Broncos reach AFC Championship Game by holding off late rally by Chargers
A year after blowing a game to eventual Super Bowl champion Baltimore, Peyton Manning and Denver advanced to the AFC title game to face nemesis Tom Brady and New England.
Los Angeles Times
DENVER — At last, an entire city can exhale — and so can its football team.
The Denver Broncos defeated the San Diego Chargers in a divisional playoff game Sunday, building a 17-point lead then hanging on for a 24-17 victory in front of a bundled-up, boisterous crowd at Sports Authority Field.
The victory sets up an AFC showdown between New England and Denver — Tom Brady versus Peyton Manning — but on Manning’s home field this time.
“Obviously, we’re the two best teams in the AFC, because we’re playing for the AFC championship,” said Broncos linebacker Shaun Phillips, whose team blew a 24-point lead to the Patriots in a 34-31 loss Nov. 24 in Foxborough, Mass. “What more can you ask for as a football player?”
In winning, the top-seeded Broncos washed away some of the bitter taste from last season, when they let a divisional win against Baltimore slip through their grasp, lost in double overtime, and watched from home as the upstart Ravens went on to win the Super Bowl.
This time, the surging Chargers were the threat, and, after being shut out for three quarters, San Diego made a game of it with a rally in the fourth that included two touchdown passes from Philip Rivers to rookie Keenan Allen, a successful onside kick and a field goal.
Of San Diego’s slow start, Allen said: “I think we just came out flat and not how we wanted to. We couldn’t capitalize on third downs coming out of the first half. We tried to make a turnaround, but it was obviously too little, too late.”
Those scoring plays in the fourth quarter quieted the crowd, buffeted all game by a steady wind and temperatures in the 30s, but didn’t stifle Manning, who made the necessary big plays down the stretch to collect his first playoff victory since his Indianapolis Colts beat the New York Jets in the 2009 AFC Championship Game.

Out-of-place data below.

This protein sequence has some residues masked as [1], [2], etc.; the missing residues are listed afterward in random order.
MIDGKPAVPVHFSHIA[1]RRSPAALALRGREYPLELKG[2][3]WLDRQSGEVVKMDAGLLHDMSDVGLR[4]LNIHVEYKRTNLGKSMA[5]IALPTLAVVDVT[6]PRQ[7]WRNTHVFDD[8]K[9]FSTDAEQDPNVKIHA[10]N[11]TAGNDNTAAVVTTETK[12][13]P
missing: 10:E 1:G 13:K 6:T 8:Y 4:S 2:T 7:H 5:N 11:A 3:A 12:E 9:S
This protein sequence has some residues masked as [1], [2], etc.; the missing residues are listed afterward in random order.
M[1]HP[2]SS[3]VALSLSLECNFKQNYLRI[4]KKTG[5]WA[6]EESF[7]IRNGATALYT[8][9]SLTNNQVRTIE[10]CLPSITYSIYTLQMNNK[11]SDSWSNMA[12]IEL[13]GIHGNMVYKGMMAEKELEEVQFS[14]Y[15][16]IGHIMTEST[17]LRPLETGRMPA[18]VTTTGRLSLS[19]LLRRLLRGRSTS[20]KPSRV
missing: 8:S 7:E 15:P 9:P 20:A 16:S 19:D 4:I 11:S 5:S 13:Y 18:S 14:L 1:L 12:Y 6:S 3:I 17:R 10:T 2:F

“I think the team needs to be commended for even getting to this point,” Manning said after beating the Chargers. “There’s a lot of teams that had disappointing losses last year — Atlanta, Washington — and everybody says in that locker room, ‘Hey, let’s get back next year.’ It just doesn’t happen. It’s hard to get back.”
Manning slammed the door on any thoughts of a San Diego comeback with a clutch drive that burned the final four minutes off the clock.
Manning converted two crucial third downs on that drive, both to tight end Julius Thomas — a sideline pass for 21 yards on third-and-17, and a 9-yard completion on third-and-six.
The third-and-17 will go down in Broncos lore as a magical Manning moment.
“Third-and-17, you know you’re going to have to hold the ball a little longer just to give guys a chance to get down the field,” Manning said. “It was the perfect call against the perfect coverage, which you may get one or two of those a game. It certainly came at a good time. Adam (Gase, offensive coordinator) dialed it up, it was something we worked on, and it was nice we were able to execute.”
In the first three quarters, the Chargers were dogged by all types of execution problems. They had five first downs to Denver’s 19; repeatedly were flagged for neutral-zone violations; and lost running back Ryan Mathews, who came into the game with a tender ankle and watched the second half from the sideline.
The Chargers, who ran for 177 yards against the Broncos in their December meeting, were held to 65. Denver, too, flipped that script, gaining 133 yards on the ground Sunday after being limited to 18 yards in the previous game against the Chargers.